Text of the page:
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Iraqi Kurdistan—back to square one

The independence vote heralded political and economic disaster. Existential uncertainty now faces the region's oil sector

When he proceeded with the independence referendum in September, the Kurdistan Region of Iraq's President Massoud Barzani misread the post-Islamic State moment, alienated international allies and stirred Baghdad's animosity. Friendless and out-gunned, the KRI's Peshmerga forces capitulated when Iraqi federal troops swept into the contested city of Kirkuk and a vast belt of disputed territories across northern Iraq in mid-October.

Soon after, the KRI lost 280,000 barrels a day of oil production and around 6bn barrels in proven reserves when Iraqi forces restored Baghdad's control of the Bai Hassan oilfield and the Avana Dome of the Kirkuk field. They kicked out KRI-appointed contractor Kar Group, re-installing federal North Oil Company (NOC) engineers who had left when the KRI captured the fields in 2014.

At the time of writing, Bai Hassan and Avana Dome production was shut in: NOC workers couldn't operate equipment installed by Kar after 2014. Oil from other Kirkuk fields had stopped flowing into the KRI's export system. This left the KRI with a reduced slate of oil assets, and cut the size of its oil sector in half. Pipeline exports collapsed from around 580,000 b/d to about 250,000 b/d.

Baghdad also threatened to enter the strategic northwestern corner of Iraq, severing the KRI's independent pipeline access to Ceyhan. The military advance stopped short in early November under heavy US pressure.

What does this mean for 2018? As ever in Iraq, it's unwise to make assumptions too far into the future, though the loss of Bai Hassan and Avana alone kills any hope of economic independence for the foreseeable. The fields comprised 45% of independent export volumes, and a large share of the KRI's oil-growth potential. The Iraqi Kurdish oil ministry had mortgaged the region's future on oil-supply agreements with traders, predicated on output from these fields. The cheap oil provided a subsidy allowing the KRI to at last pay upstream producers their contractual dues, after years of bilking them.

All that may soon come an end. While the KRI made payments on time in October and November, it's bankrupt, and can't afford to pay $100m a month—around a third of independent oil revenues—to producers. And the region has less than half the oil it needs to meet supply commitments.

It could have been different. By late summer, pipeline exports to Turkey's port of Ceyhan consistently flowed at around 560,000 b/d, with another 38,000 b/d of heavy oil trucked to another Turkish port. Risk premiums on KRI cargoes had all but disappeared from the region's lynchpin buyers in the Mediterranean.

The loss of Bai Hassan and Avana alone kills any hope of economic independence

Things had also been looking up for KRI gas. Pearl Petroleum, the region's largest gas investor, settled arbitration claims it pegged at almost $30bn and committed to reinvestment, thanks to $1.3bn fronted to Pearl on behalf of the KRI by Rosneft as the Russian giant waded in to Kurdish oil buying. Pearl acquired more acreage, partial payments and better contract terms.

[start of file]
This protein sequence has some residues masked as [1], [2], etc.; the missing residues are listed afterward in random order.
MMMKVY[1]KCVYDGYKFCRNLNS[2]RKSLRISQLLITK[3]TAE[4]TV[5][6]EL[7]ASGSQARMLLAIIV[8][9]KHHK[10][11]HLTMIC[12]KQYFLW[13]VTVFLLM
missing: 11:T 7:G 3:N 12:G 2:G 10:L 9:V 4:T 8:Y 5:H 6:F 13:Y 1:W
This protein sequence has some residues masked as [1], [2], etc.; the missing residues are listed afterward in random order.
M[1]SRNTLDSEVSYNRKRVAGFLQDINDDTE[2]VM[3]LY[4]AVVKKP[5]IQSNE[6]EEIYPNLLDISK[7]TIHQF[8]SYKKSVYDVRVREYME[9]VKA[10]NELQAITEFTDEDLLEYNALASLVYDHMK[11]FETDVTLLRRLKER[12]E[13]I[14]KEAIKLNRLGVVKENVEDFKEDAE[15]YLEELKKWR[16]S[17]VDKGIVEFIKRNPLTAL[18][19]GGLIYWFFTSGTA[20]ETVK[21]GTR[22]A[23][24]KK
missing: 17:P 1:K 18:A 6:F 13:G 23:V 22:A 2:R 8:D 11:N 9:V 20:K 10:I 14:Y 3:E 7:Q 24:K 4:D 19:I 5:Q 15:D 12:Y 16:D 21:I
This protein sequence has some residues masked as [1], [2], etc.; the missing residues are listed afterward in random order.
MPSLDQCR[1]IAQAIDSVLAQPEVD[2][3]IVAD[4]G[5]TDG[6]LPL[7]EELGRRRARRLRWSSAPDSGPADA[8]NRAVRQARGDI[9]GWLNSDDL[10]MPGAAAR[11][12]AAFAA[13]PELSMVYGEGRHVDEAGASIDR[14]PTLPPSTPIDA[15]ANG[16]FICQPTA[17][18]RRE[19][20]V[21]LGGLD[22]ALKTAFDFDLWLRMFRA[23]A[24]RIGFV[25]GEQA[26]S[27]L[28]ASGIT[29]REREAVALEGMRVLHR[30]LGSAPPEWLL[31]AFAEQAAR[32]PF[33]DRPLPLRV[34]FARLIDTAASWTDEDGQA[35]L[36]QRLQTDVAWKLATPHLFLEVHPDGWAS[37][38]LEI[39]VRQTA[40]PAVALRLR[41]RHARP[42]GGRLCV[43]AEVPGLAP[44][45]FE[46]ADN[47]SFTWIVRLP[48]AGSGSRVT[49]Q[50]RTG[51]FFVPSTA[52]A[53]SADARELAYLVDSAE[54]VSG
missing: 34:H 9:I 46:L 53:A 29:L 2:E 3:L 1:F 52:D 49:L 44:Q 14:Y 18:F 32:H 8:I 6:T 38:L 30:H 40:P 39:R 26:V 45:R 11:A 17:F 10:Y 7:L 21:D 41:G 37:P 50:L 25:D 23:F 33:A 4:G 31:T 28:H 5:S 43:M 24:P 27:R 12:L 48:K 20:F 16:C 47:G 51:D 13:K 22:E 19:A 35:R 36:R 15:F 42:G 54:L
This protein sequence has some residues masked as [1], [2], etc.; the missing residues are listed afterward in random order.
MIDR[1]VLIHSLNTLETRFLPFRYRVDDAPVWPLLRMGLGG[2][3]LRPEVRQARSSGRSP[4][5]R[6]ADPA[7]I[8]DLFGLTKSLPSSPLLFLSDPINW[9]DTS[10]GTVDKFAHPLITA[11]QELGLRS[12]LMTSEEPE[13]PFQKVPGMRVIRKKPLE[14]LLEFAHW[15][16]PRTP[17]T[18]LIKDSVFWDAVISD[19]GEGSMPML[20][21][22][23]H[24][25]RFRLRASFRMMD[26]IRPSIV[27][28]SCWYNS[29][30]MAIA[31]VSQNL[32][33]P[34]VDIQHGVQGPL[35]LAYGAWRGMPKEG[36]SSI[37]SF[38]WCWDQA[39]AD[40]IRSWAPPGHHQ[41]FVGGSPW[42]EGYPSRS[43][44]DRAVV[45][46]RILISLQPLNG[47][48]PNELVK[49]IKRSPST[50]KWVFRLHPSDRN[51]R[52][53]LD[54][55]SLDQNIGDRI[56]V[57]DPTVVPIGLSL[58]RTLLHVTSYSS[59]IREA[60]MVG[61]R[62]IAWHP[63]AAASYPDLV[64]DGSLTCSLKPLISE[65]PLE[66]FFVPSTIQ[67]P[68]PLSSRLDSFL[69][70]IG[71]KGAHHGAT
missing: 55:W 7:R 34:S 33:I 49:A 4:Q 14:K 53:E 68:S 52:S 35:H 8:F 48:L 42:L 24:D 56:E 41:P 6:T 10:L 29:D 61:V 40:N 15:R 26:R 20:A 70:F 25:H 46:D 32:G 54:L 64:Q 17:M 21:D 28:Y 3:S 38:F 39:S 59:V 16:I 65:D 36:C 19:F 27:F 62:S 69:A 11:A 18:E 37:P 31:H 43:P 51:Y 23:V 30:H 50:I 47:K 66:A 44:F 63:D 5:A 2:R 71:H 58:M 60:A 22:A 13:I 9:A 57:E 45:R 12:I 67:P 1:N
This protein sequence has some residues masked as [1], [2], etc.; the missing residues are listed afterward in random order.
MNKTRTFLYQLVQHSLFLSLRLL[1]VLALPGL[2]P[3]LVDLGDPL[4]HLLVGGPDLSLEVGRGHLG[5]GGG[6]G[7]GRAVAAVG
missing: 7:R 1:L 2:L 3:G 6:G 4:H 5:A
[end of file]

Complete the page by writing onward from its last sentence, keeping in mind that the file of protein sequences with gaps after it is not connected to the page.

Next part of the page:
In addition to oil advances, Ashti Hawrami, the KRI's minister of natural resources, secured strategic pipeline interest from Rosneft, to build an export gas link to Turkey and boost the capacity of Kurdistan's existing oil pipeline. Control of these pipelines insinuates Russia into an enclave that had previously been a ward of American support.

Consolidating federal control, Iraqi prime minister Haider al-Abadi now aims to restore the state monopoly on oil exports. A return to the national budget system —under which the KRI will have to allocate export oil for a share of planned national spending—will prevent it from supplying traders and rob it of control over revenues. Upstream operators received only small and erratic payments when the KRI last came under the budget. It's unclear if Baghdad will take responsibility to pay KRI operators, whose contracts they still don't endorse. If payments stop, disinvestment and a return to operator-driven shut-ins could follow.

Baghdad doesn't consider itself obliged to meet the KRI's oil-supply commitments to traders, or to honour the KRI's other debts, including around $3bn in soft loans and overdue pipeline fees to Turkey. Worse, the referendum brought Baghdad and Ankara into line against the KRI, raising the prospect that effective control of the Ceyhan terminal could revert to Baghdad.

Oil investors hope the KRI, with American support, can persuade Baghdad to carve out oil from its internationally operated fields to be marketed independently. A deal is needed, urgently, but may prove elusive. Ahead of May 2018 elections, Abadi has little incentive to pay the Kurds, or play ball. He has not taken calls from Erbil so far.

Before a new oil deal with Baghdad can be hammered out, Kurdistan must also get its house in order. Massoud Barzani notionally quit as president, though he remains in power, doing little to tidy the mess besides hand it to his nephew, Nechirvan, the prime minister. He has staked some hope on Russia, sensing the need for a new patron having mistaken his role as security contractor against IS on the US' behalf for something more. But allowing Rosneft to corner Kurdish energy on the cheap would pile one mistake on another.

Patrick Osgood is an independent Iraq energy journalist and researcher

This article is part of Outlook 2018, our annual book looking at energy market trends for the year ahead. To purchase a copy, click here

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